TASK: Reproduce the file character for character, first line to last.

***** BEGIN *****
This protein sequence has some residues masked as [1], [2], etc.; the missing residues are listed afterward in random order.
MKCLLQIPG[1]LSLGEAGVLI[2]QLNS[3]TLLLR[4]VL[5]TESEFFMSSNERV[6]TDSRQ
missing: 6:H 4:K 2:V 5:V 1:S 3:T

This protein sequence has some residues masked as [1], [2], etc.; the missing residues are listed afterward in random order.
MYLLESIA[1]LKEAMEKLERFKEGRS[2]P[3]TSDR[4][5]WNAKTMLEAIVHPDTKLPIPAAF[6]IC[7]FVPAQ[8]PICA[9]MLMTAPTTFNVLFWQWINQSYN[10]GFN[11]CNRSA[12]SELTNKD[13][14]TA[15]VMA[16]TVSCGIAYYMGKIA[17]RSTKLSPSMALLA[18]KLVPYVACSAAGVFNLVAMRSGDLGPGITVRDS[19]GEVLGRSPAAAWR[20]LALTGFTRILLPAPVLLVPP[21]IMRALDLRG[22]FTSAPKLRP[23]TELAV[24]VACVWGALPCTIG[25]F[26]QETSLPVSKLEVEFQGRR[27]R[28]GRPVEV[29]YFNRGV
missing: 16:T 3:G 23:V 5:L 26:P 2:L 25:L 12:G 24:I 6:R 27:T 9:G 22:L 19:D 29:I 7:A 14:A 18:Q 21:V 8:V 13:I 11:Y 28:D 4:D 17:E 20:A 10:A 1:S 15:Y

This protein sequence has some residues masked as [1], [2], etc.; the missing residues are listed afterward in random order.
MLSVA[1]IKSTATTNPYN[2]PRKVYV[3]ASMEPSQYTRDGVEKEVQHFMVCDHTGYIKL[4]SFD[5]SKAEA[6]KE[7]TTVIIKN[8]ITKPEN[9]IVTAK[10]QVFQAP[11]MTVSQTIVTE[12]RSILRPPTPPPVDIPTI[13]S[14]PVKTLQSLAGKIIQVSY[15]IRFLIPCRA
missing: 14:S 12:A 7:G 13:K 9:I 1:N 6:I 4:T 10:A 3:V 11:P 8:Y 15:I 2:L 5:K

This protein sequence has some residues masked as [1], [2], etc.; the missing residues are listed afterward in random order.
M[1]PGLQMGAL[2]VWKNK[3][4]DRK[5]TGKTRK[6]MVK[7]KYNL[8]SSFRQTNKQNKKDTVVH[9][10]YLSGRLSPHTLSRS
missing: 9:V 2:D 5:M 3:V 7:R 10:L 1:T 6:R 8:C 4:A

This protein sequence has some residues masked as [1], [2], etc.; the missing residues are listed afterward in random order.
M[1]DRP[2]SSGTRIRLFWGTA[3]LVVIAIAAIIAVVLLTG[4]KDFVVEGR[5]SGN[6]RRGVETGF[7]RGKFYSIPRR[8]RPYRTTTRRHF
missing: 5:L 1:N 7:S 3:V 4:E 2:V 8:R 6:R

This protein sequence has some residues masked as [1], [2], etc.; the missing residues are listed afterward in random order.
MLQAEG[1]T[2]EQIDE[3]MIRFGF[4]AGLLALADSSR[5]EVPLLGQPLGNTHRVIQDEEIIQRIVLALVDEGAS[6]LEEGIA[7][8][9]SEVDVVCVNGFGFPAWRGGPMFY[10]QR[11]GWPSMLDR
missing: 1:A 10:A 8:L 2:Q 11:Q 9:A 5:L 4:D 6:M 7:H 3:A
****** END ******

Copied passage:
This protein sequence has some residues masked as [1], [2], etc.; the missing residues are listed afterward in random order.
MKCLLQIPG[1]LSLGEAGVLI[2]QLNS[3]TLLLR[4]VL[5]TESEFFMSSNERV[6]TDSRQ
missing: 6:H 4:K 2:V 5:V 1:S 3:T

This protein sequence has some residues masked as [1], [2], etc.; the missing residues are listed afterward in random order.
MYLLESIA[1]LKEAMEKLERFKEGRS[2]P[3]TSDR[4][5]WNAKTMLEAIVHPDTKLPIPAAF[6]IC[7]FVPAQ[8]PICA[9]MLMTAPTTFNVLFWQWINQSYN[10]GFN[11]CNRSA[12]SELTNKD[13][14]TA[15]VMA[16]TVSCGIAYYMGKIA[17]RSTKLSPSMALLA[18]KLVPYVACSAAGVFNLVAMRSGDLGPGITVRDS[19]GEVLGRSPAAAWR[20]LALTGFTRILLPAPVLLVPP[21]IMRALDLRG[22]FTSAPKLRP[23]TELAV[24]VACVWGALPCTIG[25]F[26]QETSLPVSKLEVEFQGRR[27]R[28]GRPVEV[29]YFNRGV
missing: 16:T 3:G 23:V 5:L 26:P 2:L 25:L 12:G 24:I 6:R 27:T 9:G 22:L 19:D 29:I 7:A 14:A 18:Q 21:V 8:V 13:I 11:Y 28:D 4:D 17:E 20:A 10:A 1:S 15:Y

This protein sequence has some residues masked as [1], [2], etc.; the missing residues are listed afterward in random order.
MLSVA[1]IKSTATTNPYN[2]PRKVYV[3]ASMEPSQYTRDGVEKEVQHFMVCDHTGYIKL[4]SFD[5]SKAEA[6]KE[7]TTVIIKN[8]ITKPEN[9]IVTAK[10]QVFQAP[11]MTVSQTIVTE[12]RSILRPPTPPPVDIPTI[13]S[14]PVKTLQSLAGKIIQVSY[15]IRFLIPCRA
missing: 14:S 12:A 7:G 13:K 9:I 1:N 6:I 4:T 10:A 3:V 11:P 8:Y 15:I 2:L 5:K

This protein sequence has some residues masked as [1], [2], etc.; the missing residues are listed afterward in random order.
M[1]PGLQMGAL[2]VWKNK[3][4]DRK[5]TGKTRK[6]MVK[7]KYNL[8]SSFRQTNKQNKKDTVVH[9][10]YLSGRLSPHTLSRS
missing: 9:V 2:D 5:M 3:V 7:R 10:L 1:T 6:R 8:C 4:A

This protein sequence has some residues masked as [1], [2], etc.; the missing residues are listed afterward in random order.
M[1]DRP[2]SSGTRIRLFWGTA[3]LVVIAIAAIIAVVLLTG[4]KDFVVEGR[5]SGN[6]RRGVETGF[7]RGKFYSIPRR[8]RPYRTTTRRHF
missing: 5:L 1:N 7:S 3:V 4:E 2:V 8:R 6:R

This protein sequence has some residues masked as [1], [2], etc.; the missing residues are listed afterward in random order.
MLQAEG[1]T[2]EQIDE[3]MIRFGF[4]AGLLALADSSR[5]EVPLLGQPLGNTHRVIQDEEIIQRIVLALVDEGAS[6]LEEGIA[7][8][9]SEVDVVCVNGFGFPAWRGGPMFY[10]QR[11]GWPSMLDR
missing: 1:A 10:A 8:L 2:Q 11:Q 9:A 5:L 4:D 6:M 7:H 3:A